Firestone Tire and Rubber Company

From Academic Kids

Firestone tire
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Firestone tire

The Firestone Tire and Rubber Company was founded by Harvey Firestone in the late 19th century to supply pneumatic tires for wagons, buggies, and other forms of wheeled transportation common in the era. Firestone soon saw the huge potential for marketing tires for automobiles and befriended Henry Ford, the first industrialist to produce them using the techniques of mass production. Firestone used this relationship to become the original equipment supplier of Ford Motor Company automobiles, and was also active in the replacement market.

Firestone was originally based in Akron, Ohio, also the hometown of its archrival, Goodyear Tire and Rubber Company. Together, the two companies were the largest suppliers of automotive tires in North America for over three-quarters of a century. However, in the late 1970s Firestone received tremendous amounts of negative publicity and was the subject of numerous lawsuits over an allegedly defectively-designed automotive tire, the steel-belted radial Firestone 500. The company never fully recovered from this, and eventually was forced to sell out to a Japanese rival, Bridgestone, which acquired it in 1988. The combined Bridgestone/Firestone North American operations are now based in Nashville, Tennessee.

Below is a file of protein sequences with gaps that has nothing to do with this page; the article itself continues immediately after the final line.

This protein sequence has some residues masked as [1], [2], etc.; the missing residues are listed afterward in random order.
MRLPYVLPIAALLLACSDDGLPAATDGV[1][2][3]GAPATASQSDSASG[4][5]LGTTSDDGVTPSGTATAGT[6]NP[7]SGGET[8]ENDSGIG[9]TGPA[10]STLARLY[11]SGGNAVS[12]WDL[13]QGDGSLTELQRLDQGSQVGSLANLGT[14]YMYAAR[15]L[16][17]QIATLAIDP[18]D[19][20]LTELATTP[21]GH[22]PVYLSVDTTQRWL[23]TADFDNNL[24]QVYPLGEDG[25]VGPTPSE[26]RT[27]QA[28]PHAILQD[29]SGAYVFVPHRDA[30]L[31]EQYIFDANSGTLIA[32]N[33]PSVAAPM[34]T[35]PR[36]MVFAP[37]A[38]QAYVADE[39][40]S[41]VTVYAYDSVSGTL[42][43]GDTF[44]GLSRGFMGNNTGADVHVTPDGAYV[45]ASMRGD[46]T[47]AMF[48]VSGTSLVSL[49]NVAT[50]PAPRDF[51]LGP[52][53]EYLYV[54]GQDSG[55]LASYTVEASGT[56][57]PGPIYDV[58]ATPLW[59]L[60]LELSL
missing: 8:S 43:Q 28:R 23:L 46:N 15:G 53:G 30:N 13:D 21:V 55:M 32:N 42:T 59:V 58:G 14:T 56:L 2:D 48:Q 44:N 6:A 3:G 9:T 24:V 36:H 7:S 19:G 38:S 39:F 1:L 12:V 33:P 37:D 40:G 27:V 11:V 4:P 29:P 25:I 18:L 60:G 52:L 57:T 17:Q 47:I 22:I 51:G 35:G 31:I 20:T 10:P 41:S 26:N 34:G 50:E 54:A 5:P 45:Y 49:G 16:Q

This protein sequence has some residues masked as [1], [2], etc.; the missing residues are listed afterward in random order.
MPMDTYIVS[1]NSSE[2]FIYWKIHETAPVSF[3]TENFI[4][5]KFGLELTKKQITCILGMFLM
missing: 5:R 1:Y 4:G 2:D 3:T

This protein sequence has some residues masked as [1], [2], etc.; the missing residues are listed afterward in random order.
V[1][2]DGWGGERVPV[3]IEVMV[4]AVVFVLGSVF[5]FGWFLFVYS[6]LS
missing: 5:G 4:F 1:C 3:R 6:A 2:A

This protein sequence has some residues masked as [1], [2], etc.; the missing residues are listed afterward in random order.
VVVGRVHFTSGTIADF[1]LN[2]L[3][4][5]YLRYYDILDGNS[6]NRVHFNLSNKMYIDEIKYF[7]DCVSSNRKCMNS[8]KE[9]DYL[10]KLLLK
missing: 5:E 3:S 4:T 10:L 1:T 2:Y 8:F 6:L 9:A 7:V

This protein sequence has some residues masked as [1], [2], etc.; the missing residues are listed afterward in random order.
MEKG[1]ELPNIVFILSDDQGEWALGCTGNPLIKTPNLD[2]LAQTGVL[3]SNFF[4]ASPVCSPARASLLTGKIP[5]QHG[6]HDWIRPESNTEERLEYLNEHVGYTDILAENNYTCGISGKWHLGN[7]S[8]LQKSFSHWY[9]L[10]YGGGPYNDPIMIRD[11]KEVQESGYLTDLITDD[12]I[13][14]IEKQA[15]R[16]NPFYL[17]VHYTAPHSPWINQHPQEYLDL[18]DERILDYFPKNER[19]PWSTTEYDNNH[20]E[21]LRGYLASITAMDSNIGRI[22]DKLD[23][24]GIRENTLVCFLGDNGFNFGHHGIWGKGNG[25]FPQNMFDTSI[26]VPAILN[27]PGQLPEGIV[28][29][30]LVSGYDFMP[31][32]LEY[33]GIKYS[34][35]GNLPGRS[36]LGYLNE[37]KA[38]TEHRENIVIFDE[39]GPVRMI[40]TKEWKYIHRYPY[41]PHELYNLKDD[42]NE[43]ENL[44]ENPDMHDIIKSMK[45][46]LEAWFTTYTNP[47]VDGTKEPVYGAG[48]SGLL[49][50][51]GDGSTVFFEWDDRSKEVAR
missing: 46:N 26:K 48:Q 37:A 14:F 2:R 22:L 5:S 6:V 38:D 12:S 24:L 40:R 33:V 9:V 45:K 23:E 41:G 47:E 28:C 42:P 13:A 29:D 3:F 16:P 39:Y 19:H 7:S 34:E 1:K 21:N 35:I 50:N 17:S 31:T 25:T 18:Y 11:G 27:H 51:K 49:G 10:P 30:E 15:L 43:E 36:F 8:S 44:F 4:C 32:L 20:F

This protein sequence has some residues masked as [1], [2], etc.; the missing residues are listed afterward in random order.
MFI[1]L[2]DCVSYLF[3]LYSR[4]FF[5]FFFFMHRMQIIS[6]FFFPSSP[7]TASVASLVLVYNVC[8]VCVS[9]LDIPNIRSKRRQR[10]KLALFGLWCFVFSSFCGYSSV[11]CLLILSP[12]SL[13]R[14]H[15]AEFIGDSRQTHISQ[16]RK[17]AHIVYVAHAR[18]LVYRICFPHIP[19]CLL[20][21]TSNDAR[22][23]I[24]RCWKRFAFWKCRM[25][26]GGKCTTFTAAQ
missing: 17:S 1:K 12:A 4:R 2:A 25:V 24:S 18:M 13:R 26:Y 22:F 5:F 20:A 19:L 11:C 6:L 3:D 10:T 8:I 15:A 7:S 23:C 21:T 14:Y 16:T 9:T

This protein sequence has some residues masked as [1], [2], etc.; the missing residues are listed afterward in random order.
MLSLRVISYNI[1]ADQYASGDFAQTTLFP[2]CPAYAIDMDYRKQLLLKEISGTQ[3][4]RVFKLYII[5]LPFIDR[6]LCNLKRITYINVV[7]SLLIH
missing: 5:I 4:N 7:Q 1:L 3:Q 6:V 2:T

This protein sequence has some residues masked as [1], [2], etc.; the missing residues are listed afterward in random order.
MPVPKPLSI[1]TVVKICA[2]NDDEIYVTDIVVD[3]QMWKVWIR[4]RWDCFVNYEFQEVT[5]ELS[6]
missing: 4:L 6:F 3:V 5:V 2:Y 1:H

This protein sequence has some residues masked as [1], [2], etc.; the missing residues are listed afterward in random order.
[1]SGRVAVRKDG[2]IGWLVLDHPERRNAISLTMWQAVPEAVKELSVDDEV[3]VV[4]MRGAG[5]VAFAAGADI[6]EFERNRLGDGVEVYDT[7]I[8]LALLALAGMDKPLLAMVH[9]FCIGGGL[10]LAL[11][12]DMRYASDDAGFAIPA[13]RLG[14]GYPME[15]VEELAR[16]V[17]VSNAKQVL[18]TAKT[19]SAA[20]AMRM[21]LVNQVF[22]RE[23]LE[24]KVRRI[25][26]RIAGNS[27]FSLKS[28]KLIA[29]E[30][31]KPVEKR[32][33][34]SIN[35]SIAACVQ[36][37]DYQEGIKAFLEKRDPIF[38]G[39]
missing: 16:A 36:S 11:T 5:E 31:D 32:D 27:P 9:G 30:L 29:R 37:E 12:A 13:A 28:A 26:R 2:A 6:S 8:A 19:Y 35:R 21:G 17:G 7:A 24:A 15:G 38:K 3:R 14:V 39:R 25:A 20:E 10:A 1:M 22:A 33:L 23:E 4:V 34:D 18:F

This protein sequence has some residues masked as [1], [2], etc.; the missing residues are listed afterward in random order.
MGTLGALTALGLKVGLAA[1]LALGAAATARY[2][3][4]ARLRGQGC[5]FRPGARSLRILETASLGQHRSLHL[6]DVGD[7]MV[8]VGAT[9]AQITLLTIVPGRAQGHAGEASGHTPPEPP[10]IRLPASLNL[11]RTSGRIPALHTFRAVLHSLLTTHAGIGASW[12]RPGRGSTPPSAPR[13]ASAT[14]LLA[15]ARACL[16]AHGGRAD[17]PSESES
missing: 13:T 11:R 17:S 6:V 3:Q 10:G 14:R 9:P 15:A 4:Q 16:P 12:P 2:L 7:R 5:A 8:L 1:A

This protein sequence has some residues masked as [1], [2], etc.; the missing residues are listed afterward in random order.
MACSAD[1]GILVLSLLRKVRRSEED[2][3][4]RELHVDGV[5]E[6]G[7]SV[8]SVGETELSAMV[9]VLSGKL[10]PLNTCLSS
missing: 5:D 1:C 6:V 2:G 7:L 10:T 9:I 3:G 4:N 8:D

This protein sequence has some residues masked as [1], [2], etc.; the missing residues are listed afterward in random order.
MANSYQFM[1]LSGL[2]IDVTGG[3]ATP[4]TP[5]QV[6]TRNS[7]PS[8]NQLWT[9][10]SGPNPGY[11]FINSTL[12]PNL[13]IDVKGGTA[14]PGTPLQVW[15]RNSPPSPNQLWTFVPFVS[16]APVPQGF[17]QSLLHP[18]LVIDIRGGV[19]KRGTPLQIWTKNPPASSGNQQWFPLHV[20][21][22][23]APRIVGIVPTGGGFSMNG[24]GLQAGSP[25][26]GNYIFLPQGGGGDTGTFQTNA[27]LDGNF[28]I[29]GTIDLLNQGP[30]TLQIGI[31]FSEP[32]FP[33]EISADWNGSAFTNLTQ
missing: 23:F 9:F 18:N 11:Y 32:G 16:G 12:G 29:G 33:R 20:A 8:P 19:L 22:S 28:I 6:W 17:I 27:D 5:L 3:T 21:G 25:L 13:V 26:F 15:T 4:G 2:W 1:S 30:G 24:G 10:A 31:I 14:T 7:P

After the merger, allegations of defective tire designs continued, especially in 2000, when an abnormally high failure rate in their Wilderness AT, Firestone ATX, and ATX II tires resulted in multiple lawsuits, as well as an eventual product recall.

For 35 years, the company sponsored the radio and television show The Voice of Firestone.

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